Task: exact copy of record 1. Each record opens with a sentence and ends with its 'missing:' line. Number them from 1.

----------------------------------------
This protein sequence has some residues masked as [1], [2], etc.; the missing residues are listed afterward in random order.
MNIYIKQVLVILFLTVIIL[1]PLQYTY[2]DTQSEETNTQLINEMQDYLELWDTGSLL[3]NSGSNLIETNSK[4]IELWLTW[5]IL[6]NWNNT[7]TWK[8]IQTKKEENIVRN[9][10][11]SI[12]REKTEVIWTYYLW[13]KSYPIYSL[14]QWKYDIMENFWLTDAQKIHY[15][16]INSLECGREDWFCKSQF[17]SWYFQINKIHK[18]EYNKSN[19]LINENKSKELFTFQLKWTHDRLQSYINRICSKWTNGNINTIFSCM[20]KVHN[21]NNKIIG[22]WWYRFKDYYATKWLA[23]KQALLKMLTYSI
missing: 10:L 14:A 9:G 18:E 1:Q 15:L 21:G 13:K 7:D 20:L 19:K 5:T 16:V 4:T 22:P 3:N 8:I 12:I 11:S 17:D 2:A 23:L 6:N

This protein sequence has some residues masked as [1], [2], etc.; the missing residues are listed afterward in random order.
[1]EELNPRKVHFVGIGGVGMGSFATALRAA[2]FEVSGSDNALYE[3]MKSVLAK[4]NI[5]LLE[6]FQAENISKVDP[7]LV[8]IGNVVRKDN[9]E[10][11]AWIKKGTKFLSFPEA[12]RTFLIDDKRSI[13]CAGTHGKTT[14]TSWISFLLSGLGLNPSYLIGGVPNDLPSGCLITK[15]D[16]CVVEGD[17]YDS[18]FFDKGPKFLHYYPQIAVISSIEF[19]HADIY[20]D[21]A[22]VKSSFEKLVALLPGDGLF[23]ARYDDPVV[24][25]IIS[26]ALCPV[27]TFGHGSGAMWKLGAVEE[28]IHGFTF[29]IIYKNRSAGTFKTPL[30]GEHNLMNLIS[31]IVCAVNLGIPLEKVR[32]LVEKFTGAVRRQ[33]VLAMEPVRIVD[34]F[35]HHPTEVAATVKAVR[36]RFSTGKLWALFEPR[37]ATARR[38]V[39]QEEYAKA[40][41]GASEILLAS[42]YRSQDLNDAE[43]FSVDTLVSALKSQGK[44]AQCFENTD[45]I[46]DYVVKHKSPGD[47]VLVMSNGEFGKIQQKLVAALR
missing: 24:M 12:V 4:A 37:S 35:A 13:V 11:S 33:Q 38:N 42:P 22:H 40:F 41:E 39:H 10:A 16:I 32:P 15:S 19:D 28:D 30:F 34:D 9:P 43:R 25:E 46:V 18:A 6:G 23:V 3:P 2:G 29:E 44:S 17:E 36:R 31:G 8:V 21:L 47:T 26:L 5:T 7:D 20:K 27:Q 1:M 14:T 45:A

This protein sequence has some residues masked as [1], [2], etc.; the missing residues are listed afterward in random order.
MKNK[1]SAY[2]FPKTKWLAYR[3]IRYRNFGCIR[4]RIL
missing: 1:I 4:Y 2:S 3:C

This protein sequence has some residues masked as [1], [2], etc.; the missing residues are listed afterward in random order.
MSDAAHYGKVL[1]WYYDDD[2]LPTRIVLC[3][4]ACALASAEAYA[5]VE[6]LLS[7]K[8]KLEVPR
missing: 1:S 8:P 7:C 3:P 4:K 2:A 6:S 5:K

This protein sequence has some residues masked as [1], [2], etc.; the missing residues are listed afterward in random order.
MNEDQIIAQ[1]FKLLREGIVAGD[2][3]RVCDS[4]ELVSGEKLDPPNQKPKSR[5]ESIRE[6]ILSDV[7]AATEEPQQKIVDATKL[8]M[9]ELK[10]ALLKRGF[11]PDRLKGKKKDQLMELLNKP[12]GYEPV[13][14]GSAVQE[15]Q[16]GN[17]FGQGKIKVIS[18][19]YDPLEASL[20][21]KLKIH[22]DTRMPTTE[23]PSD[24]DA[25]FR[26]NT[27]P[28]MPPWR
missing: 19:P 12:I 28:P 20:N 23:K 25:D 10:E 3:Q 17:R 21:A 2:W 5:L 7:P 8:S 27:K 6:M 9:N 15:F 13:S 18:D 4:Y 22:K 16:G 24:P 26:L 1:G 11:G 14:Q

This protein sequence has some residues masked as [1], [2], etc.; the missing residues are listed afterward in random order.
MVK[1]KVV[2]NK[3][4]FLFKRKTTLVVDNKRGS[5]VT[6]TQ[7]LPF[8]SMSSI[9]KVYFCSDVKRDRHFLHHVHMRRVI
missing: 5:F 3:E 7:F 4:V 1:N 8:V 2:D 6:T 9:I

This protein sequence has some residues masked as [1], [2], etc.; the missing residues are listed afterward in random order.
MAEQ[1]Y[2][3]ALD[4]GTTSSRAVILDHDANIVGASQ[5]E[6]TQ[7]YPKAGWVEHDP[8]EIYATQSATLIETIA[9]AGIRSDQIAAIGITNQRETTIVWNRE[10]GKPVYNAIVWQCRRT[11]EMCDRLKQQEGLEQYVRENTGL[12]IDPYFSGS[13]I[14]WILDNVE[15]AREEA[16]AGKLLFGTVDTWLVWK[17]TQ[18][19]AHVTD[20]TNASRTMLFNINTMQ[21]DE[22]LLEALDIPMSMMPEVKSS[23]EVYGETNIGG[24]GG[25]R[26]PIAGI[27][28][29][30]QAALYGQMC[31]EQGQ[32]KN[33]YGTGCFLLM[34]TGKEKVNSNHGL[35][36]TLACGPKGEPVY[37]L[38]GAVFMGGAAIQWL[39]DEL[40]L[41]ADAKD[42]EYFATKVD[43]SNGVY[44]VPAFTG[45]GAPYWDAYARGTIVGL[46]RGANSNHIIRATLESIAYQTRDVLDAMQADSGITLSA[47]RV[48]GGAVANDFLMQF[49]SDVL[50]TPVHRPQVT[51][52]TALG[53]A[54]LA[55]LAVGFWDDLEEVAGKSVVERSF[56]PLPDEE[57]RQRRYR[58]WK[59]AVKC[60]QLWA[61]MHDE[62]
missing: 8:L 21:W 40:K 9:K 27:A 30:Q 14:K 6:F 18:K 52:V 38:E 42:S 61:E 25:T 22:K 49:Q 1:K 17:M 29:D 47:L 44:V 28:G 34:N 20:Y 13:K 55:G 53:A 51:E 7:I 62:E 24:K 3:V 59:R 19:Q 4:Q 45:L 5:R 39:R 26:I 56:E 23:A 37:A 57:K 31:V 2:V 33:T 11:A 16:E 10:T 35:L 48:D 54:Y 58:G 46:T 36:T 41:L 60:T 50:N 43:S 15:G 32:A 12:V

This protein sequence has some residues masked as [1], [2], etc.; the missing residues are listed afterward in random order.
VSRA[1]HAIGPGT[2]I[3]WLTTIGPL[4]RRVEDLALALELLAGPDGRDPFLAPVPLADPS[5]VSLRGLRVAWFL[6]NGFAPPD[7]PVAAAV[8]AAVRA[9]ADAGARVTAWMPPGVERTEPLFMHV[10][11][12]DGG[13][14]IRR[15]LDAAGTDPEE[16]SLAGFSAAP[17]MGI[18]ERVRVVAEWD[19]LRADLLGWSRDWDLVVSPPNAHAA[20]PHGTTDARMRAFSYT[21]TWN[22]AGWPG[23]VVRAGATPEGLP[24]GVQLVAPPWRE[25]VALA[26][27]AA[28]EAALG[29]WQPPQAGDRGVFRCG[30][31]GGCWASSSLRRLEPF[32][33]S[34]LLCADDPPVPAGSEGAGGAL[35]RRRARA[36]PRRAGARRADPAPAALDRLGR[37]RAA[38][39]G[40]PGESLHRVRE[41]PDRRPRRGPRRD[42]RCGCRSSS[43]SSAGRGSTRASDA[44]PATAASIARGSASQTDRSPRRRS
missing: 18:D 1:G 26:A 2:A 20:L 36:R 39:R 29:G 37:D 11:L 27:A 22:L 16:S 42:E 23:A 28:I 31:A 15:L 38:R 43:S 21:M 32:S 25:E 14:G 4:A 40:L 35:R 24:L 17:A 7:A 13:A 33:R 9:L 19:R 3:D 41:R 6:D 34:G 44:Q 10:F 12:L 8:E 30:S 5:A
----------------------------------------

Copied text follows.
This protein sequence has some residues masked as [1], [2], etc.; the missing residues are listed afterward in random order.
MNIYIKQVLVILFLTVIIL[1]PLQYTY[2]DTQSEETNTQLINEMQDYLELWDTGSLL[3]NSGSNLIETNSK[4]IELWLTW[5]IL[6]NWNNT[7]TWK[8]IQTKKEENIVRN[9][10][11]SI[12]REKTEVIWTYYLW[13]KSYPIYSL[14]QWKYDIMENFWLTDAQKIHY[15][16]INSLECGREDWFCKSQF[17]SWYFQINKIHK[18]EYNKSN[19]LINENKSKELFTFQLKWTHDRLQSYINRICSKWTNGNINTIFSCM[20]KVHN[21]NNKIIG[22]WWYRFKDYYATKWLA[23]KQALLKMLTYSI
missing: 10:L 14:A 9:G 18:E 1:Q 15:L 21:G 13:K 7:D 20:L 19:K 5:T 16:V 4:T 22:P 3:N 8:I 12:I 11:S 17:D 2:A 23:L 6:N